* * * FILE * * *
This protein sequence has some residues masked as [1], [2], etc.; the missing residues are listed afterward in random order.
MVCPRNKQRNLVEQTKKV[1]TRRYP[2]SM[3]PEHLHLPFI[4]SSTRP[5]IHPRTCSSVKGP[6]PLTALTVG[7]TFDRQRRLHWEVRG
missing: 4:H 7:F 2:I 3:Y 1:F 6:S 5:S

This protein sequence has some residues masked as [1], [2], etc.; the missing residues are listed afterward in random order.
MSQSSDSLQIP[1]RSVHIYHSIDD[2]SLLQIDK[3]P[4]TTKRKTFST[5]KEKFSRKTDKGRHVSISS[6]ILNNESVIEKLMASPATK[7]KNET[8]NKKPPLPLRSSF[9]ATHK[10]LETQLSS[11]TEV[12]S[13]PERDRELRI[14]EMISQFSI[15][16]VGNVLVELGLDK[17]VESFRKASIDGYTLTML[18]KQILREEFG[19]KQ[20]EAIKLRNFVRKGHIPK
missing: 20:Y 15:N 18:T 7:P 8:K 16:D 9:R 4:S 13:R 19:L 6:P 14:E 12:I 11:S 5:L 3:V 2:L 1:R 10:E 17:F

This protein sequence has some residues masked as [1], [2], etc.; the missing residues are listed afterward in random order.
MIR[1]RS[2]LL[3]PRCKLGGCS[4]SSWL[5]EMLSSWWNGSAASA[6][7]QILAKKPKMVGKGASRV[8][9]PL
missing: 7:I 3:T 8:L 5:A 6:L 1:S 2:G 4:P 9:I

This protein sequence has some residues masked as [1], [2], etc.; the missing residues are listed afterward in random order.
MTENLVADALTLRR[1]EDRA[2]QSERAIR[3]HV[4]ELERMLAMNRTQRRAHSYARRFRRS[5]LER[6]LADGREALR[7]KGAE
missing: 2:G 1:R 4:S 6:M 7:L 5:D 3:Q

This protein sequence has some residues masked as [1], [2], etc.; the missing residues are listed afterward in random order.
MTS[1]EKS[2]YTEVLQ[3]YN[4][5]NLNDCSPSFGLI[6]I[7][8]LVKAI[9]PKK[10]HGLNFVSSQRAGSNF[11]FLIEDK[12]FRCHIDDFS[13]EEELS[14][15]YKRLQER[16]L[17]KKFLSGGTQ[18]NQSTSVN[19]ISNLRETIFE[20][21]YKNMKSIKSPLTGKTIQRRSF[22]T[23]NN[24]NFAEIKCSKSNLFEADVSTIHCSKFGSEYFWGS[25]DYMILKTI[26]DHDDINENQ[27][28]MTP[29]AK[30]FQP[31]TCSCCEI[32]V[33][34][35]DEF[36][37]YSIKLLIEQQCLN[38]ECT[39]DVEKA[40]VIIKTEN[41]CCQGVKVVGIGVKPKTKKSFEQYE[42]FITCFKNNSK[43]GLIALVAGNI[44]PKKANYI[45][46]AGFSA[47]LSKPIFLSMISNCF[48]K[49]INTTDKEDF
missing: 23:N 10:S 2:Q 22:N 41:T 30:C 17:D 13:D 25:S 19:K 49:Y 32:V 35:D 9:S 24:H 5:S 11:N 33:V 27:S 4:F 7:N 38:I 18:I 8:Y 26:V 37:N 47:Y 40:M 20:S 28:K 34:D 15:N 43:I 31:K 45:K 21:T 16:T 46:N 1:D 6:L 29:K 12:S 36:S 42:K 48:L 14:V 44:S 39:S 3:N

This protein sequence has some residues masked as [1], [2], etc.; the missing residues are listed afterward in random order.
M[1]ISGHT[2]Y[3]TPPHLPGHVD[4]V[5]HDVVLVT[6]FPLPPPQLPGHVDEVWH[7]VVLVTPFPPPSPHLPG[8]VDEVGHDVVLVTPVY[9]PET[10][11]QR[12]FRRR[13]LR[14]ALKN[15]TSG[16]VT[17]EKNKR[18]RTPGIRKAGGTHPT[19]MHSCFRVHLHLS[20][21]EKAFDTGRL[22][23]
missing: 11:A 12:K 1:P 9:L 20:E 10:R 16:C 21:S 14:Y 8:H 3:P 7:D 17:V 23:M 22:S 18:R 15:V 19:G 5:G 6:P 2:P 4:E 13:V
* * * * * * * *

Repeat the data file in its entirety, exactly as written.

This protein sequence has some residues masked as [1], [2], etc.; the missing residues are listed afterward in random order.
MVCPRNKQRNLVEQTKKV[1]TRRYP[2]SM[3]PEHLHLPFI[4]SSTRP[5]IHPRTCSSVKGP[6]PLTALTVG[7]TFDRQRRLHWEVRG
missing: 4:H 7:F 2:I 3:Y 1:F 6:S 5:S

This protein sequence has some residues masked as [1], [2], etc.; the missing residues are listed afterward in random order.
MSQSSDSLQIP[1]RSVHIYHSIDD[2]SLLQIDK[3]P[4]TTKRKTFST[5]KEKFSRKTDKGRHVSISS[6]ILNNESVIEKLMASPATK[7]KNET[8]NKKPPLPLRSSF[9]ATHK[10]LETQLSS[11]TEV[12]S[13]PERDRELRI[14]EMISQFSI[15][16]VGNVLVELGLDK[17]VESFRKASIDGYTLTML[18]KQILREEFG[19]KQ[20]EAIKLRNFVRKGHIPK
missing: 20:Y 15:N 18:T 7:P 8:K 16:D 9:R 4:S 13:R 19:L 6:P 14:E 12:I 11:S 5:L 3:V 2:L 1:R 10:E 17:F

This protein sequence has some residues masked as [1], [2], etc.; the missing residues are listed afterward in random order.
MIR[1]RS[2]LL[3]PRCKLGGCS[4]SSWL[5]EMLSSWWNGSAASA[6][7]QILAKKPKMVGKGASRV[8][9]PL
missing: 7:I 3:T 8:L 5:A 6:L 1:S 2:G 4:P 9:I

This protein sequence has some residues masked as [1], [2], etc.; the missing residues are listed afterward in random order.
MTENLVADALTLRR[1]EDRA[2]QSERAIR[3]HV[4]ELERMLAMNRTQRRAHSYARRFRRS[5]LER[6]LADGREALR[7]KGAE
missing: 2:G 1:R 4:S 6:M 7:L 5:D 3:Q

This protein sequence has some residues masked as [1], [2], etc.; the missing residues are listed afterward in random order.
MTS[1]EKS[2]YTEVLQ[3]YN[4][5]NLNDCSPSFGLI[6]I[7][8]LVKAI[9]PKK[10]HGLNFVSSQRAGSNF[11]FLIEDK[12]FRCHIDDFS[13]EEELS[14][15]YKRLQER[16]L[17]KKFLSGGTQ[18]NQSTSVN[19]ISNLRETIFE[20][21]YKNMKSIKSPLTGKTIQRRSF[22]T[23]NN[24]NFAEIKCSKSNLFEADVSTIHCSKFGSEYFWGS[25]DYMILKTI[26]DHDDINENQ[27][28]MTP[29]AK[30]FQP[31]TCSCCEI[32]V[33][34][35]DEF[36][37]YSIKLLIEQQCLN[38]ECT[39]DVEKA[40]VIIKTEN[41]CCQGVKVVGIGVKPKTKKSFEQYE[42]FITCFKNNSK[43]GLIALVAGNI[44]PKKANYI[45][46]AGFSA[47]LSKPIFLSMISNCF[48]K[49]INTTDKEDF
missing: 23:N 10:S 2:Q 22:N 41:T 30:C 17:D 13:D 25:S 19:K 49:Y 32:V 35:D 9:S 24:H 5:S 11:N 33:V 27:S 4:F 7:N 38:I 18:I 8:Y 26:V 37:N 47:Y 40:M 20:S 28:K 34:D 15:N 43:I 31:K 45:K 21:T 16:T 46:N 1:D 6:L 29:K 12:S 36:S 42:K 48:L 14:V 44:S 39:S 3:N

This protein sequence has some residues masked as [1], [2], etc.; the missing residues are listed afterward in random order.
M[1]ISGHT[2]Y[3]TPPHLPGHVD[4]V[5]HDVVLVT[6]FPLPPPQLPGHVDEVWH[7]VVLVTPFPPPSPHLPG[8]VDEVGHDVVLVTPVY[9]PET[10][11]QR[12]FRRR[13]LR[14]ALKN[15]TSG[16]VT[17]EKNKR[18]RTPGIRKAGGTHPT[19]MHSCFRVHLHLS[20][21]EKAFDTGRL[22][23]
missing: 11:A 12:K 1:P 9:L 20:E 10:R 16:C 21:S 14:Y 8:H 3:P 7:D 17:V 23:M 22:S 18:R 15:V 19:G 5:G 6:P 2:P 4:E 13:V